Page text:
Spain through the looking glass

Spanish court upholds gay marriage laws

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You might have missed it given all the hullabaloo surrounding a certain recent presidential election, but Spain’s highest court has just upheld the country’s progressive gay marriage laws.

Yesterday, Spain’s Tribunal Constitucional issued a short statement (here, in Spanish) which reaffirmed the right of the country’s gay and lesbian couples to marry.

Over 100 people gathered at Madrid’s traditional meeting place, the Puerta del Sol, to celebrate the news. And although the full details of the court’s landmark decision won’t be available for a few days, the tribunal has finally ended the legal uncertainty which has surrounded the issue of gay marriage in Spain’s ever since the new rules were adopted in the middle of June 2005.

Over 20,000 gay marriages have taken place in Spain since the Ley del Matrimonio Homosexual was introduced seven years ago. But there has been lingering doubt about the status of these marriages because of a challenge to the law brought forward by Spain’s Partido Popular (PP) back in October 2005.

Just months after the law was introduced, some 72 delegates from the PP, then still on the sidelines of power, brought forward a challenge in the constitutional court. Now, some seven years later, that court has finally upheld the new law which puts sex-same marriages on equal footing as their heterosexual counterparts.

Today, Spain’s justice minister Alberto Ruiz-Gallardón came out strongly, saying, ‘I won’t change the law and I will leave it exactly how it is’.

Spain’s National Federation of Gays. Lesbians, Transsexuals and Bisexuals (FELGTB) greeted the news with rejoicing. In a press release, they said the judgement was a milestone for equality and individual dignity, and not just for the gay community, but for everyone.

The socialist PSOE party who helped pave the way for the gay marriage law were also in celebratory mood with party general secretary Alfredo Pérez Rubalcaba stating, ‘Today is a great day because Spain has upheld [the values] of liberty, equality and respect in the face of those who have been trying to impose their dogmas.’

Rubalcaba concluded : ‘As of today, everybody in Spain can live with whom they want, sleep with whom they want and now – for always – marry whomever they want.’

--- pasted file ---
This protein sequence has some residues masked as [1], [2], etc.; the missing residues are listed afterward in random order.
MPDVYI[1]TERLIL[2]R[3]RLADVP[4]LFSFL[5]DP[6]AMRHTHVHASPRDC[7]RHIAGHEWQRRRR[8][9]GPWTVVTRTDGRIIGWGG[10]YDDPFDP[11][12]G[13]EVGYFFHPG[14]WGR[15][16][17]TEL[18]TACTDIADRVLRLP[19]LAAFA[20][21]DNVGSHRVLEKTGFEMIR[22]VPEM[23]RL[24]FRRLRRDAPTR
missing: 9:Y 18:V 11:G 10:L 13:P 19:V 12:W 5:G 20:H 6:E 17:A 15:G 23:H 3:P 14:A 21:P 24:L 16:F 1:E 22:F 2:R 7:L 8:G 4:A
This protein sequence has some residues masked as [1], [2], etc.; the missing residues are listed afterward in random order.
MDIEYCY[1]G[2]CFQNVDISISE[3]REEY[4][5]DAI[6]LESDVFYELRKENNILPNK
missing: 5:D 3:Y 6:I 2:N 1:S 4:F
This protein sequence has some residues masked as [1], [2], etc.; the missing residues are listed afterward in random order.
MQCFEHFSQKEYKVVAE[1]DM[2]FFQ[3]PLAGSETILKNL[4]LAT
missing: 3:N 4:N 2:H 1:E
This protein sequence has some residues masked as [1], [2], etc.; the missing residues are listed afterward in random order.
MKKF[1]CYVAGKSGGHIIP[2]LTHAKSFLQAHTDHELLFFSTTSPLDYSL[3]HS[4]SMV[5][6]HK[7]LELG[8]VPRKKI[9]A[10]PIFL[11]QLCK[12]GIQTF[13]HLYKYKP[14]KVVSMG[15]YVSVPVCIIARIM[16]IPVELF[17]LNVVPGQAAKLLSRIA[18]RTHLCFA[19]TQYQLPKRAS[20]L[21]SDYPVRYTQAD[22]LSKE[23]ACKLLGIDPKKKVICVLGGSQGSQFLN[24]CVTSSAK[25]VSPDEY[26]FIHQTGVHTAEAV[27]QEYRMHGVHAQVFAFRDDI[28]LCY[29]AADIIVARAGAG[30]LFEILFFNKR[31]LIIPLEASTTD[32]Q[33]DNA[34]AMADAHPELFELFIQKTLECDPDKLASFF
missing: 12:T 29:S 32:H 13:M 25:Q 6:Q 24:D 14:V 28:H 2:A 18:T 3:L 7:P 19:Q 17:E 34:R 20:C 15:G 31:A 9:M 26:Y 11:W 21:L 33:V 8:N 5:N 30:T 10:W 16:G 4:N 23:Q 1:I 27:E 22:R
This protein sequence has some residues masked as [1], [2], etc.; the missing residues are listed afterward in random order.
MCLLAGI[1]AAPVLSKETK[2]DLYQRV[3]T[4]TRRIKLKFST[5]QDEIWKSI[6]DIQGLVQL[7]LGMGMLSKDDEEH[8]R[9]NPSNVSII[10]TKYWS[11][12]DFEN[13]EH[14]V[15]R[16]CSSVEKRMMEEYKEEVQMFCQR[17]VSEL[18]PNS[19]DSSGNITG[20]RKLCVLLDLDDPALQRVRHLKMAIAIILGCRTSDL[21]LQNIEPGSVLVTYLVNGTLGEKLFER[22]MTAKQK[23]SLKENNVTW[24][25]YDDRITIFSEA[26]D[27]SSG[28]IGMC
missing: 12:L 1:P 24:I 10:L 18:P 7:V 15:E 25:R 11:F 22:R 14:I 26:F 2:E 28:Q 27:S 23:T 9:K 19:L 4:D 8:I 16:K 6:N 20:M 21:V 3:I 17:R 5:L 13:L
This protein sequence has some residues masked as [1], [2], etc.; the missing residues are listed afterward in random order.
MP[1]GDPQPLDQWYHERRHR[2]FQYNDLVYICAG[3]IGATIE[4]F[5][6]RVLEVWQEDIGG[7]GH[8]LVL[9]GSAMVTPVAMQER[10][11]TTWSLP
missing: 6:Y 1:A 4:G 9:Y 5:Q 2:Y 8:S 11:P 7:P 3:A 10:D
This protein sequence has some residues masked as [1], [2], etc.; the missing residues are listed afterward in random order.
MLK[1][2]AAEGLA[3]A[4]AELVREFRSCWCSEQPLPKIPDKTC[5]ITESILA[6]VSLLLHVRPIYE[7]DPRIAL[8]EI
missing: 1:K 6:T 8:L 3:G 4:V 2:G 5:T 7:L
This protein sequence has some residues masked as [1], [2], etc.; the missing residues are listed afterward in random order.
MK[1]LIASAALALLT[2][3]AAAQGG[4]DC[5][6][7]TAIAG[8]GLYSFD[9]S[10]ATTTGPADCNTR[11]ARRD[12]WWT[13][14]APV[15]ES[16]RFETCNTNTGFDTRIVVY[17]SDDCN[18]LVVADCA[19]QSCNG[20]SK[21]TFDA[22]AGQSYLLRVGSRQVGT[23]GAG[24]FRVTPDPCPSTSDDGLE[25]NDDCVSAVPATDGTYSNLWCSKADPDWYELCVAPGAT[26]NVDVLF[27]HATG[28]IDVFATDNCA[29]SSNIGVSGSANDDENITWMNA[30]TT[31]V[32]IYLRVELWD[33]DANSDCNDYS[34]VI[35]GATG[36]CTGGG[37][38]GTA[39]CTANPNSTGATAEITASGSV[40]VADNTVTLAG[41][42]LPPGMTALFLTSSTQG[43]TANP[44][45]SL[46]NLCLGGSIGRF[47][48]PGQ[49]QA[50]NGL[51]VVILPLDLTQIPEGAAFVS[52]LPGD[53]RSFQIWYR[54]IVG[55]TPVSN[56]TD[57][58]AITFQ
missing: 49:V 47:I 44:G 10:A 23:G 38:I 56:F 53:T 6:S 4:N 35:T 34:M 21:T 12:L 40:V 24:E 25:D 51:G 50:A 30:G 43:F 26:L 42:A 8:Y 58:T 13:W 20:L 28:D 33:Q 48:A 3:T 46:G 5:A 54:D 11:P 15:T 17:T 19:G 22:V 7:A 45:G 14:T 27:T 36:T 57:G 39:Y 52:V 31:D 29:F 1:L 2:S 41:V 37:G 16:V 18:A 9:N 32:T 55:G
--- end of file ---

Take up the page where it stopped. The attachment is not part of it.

The spokesperson for Spain’s Galician Nationalists Olaia Fernández Dávila also greeted the news positively. But Dávila didn’t pass up the opportunity to accuse the PP of moral backwardness and the constitutional court of dallying over an important decision. Speaking in Spain’s national congress, she also said the PP should now own up to its errors.

The voices of dissent were somewhat quieter. Today Spain’s Interior minister Jorge Fernández Díaz came out and said that marriage remained, for him, something that took place exclusively between men and women. Meanwhile, the conservative ABC newspaper used the editorial in its print edition to lambast the country’s gay marriage laws as another example of social engineering by the PSOE party. The paper’s editors said the PSOE had completely ignored deep national divisions on the issue and argued that the PP’s decision to appeal to the Tribunal Constitucional was entirely justified given that millions of Spaniards opposed same-sex unions.

Spain’s conference of bishops has said it will refrain from making a comment until full details of the decision become available.

There have been 22,124 gay marriages in Spain since the law was changed in 2005, according to the country’s national statistics institute. Two thirds (14,338) of these were between men and there have been 7,786 weddings involving two women.

Divorce rates among Spain’s gay couples are slightly higher than those for their heterosexual peers. For couples that married from 2007 to 2011, the same-sex divorce rate was 5.3 % while that figure was 3.6% for marriages involving a man and a woman. But José Ignacio Pichardo, a social anthropologist at Madrid’s Complutense University, said the higher rate among gays probably had something to do with the fact that those gay couples who married during that period had already been together longer (information taken from print edition of El Mundo November 7 p.7).

Update: For an interesting take on why marriage equality is good for the business, see this video from the Economist.


Written by georgemills25

November 7, 2012 at 16:05

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